6 ratio H f /H i = (T f - T a ) / (T i - T a ) (4) Radiation: P i T i4 - T a4 ; i.e., heat lost by the object goes at T 4, but heat received from the environment goes at T a4, so the net rate of radiated energy is the difference in the fourth power of the temperatures. P f T f 4 - T a 4 ratio P f /P i = (T f 4 - T a 4 ) / (T i 4 - T a 4 ) (5) Numerical Solutions Conduction H f /H i = (2T 0 - T 0 /2) / (T 0 - T 0 /2) = (3/2)/(1/2) = 3 Convection H f /H i = (2T 0 - T 0 /2) / (T 0 - T 0 /2) = (3/2)/(1/2) = 3 Radiation P f /P i = [(2T 0 ) 4 - (T 0 /2) 4 ] / [T (T 0 /2) 4 ] = (255/16)/(15/16) = 15.9 Thinking About the Answer Once again you see the strong temperature dependence of radiation as a form of energy transfer. 105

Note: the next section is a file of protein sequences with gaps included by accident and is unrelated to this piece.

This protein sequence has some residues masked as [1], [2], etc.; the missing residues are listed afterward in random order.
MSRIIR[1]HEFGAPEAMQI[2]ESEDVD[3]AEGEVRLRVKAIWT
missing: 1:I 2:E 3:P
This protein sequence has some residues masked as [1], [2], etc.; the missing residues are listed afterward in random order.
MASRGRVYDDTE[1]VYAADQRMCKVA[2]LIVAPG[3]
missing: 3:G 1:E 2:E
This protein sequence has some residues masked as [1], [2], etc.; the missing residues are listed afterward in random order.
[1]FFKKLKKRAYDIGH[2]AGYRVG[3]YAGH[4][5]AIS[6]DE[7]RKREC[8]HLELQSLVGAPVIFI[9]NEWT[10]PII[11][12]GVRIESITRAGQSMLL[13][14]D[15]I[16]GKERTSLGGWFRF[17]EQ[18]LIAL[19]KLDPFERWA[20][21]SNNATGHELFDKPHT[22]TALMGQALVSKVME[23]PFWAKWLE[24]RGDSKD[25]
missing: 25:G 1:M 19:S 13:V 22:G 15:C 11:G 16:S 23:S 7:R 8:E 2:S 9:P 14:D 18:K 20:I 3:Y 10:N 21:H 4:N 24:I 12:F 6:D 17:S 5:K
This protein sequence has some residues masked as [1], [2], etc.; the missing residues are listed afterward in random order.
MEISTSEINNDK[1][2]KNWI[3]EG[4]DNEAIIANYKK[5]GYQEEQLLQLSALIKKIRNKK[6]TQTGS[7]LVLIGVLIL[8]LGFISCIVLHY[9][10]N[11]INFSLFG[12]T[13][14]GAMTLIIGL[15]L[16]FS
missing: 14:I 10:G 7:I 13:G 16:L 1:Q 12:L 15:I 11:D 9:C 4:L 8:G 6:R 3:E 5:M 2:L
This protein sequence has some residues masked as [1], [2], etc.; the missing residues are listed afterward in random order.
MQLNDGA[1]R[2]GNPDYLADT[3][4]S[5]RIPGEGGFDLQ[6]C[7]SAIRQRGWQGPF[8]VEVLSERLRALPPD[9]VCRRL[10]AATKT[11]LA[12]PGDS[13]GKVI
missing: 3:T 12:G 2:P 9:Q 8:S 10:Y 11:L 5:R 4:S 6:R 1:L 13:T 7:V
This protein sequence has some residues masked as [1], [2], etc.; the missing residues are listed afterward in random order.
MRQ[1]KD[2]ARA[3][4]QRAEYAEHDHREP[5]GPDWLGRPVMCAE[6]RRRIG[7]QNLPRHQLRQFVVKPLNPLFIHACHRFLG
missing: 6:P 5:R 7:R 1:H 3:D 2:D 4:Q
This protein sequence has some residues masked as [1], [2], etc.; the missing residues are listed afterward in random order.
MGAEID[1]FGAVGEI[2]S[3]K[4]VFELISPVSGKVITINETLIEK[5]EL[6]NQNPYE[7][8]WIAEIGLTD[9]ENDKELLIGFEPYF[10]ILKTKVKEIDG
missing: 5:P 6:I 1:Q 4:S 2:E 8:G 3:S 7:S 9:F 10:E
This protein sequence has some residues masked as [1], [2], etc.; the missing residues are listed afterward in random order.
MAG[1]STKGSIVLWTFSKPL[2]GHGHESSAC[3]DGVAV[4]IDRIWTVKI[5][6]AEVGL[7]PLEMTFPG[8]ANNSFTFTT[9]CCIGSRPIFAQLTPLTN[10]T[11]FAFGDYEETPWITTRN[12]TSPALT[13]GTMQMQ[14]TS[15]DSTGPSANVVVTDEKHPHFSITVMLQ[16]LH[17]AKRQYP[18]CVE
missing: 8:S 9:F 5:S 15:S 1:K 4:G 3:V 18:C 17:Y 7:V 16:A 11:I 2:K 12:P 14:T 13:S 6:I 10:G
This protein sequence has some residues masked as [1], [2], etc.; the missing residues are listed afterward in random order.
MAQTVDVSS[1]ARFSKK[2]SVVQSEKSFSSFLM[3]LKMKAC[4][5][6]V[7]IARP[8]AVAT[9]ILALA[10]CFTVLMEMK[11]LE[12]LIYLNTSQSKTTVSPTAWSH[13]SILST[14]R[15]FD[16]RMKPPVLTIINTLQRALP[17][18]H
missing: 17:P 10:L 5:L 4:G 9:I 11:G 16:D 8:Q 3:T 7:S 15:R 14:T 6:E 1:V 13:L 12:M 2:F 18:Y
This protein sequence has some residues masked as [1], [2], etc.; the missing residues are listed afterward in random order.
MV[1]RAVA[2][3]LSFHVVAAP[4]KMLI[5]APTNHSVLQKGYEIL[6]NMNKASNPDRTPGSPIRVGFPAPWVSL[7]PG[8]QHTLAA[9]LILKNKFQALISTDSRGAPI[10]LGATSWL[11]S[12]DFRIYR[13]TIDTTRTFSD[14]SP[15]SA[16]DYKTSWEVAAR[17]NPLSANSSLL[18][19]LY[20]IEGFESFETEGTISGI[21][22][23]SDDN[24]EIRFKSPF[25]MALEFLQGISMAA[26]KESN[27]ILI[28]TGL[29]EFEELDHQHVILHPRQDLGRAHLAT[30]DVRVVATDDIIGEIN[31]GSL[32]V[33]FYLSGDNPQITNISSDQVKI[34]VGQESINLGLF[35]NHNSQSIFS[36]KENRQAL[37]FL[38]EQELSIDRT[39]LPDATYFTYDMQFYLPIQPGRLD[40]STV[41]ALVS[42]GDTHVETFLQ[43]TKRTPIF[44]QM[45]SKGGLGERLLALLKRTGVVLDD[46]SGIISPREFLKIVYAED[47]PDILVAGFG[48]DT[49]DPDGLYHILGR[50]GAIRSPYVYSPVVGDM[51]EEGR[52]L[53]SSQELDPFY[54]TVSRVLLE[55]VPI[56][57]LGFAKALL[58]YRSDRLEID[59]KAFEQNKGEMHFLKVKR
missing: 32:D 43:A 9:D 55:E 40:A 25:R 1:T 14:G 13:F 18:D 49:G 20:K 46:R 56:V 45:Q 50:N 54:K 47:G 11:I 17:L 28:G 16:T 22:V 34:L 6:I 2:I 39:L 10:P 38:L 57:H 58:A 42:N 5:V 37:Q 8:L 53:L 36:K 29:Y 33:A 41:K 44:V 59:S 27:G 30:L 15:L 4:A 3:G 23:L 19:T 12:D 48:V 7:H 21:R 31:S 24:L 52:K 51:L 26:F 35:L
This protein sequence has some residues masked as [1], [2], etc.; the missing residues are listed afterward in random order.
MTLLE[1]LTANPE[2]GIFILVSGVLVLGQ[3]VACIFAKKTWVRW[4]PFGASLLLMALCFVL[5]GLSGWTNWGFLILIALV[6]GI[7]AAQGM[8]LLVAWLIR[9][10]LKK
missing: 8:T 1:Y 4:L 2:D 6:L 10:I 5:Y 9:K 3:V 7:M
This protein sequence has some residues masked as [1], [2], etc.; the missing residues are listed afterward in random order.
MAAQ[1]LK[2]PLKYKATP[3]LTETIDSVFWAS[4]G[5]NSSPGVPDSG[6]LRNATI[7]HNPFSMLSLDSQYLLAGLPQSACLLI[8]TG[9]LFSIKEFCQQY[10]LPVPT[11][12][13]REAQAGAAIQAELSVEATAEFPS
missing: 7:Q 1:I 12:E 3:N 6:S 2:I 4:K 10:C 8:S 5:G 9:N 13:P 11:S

7 PRACTICE TEST 1. A hot cup of black coffee sits in a cool room in a black coffee cup. a. Name and describe the thermal processes which are actively involved in the transfer of heat from the cup to the room. b. Explain how the coffee, the cup, or the room environment could be altered to reduce the thermal transport by each of the processes named in Part A. 2. A modern home is insulated with 15.2 cm (6 inches) of glass wool (K =.042). How many cm thick must a brick wall be constructed (K =.147) to achieve the same insulating factor? 3. The human body has an intricate set of regulating systems which act together to keep the core of the body at a constant temperature of 37 ø C. a. What is the typical temperature of the body at the skin's surface? Does the temperature vary over the skin's surface? (If it does, give an example showing the magnitude of the variation.) b. The major core regulating process is by "forced convection". Explain briefly how this process works. ANSWERS: 1. Convection (to room air), conduction (to room air and to table), radiation (to each object in the room which is lower in temperature and to the walls, ceiling, and floor). To change; convection (reduce air currents), conduction (insulate cup), radiation (change color of cup and/or coffee or room walls as increase temperature of room walls cm ø C, Yes, about 3 ø C less at exposed extremities: vasodilation regulates the flow of blood and therefore the direction of heat flow (see section 11.5). 106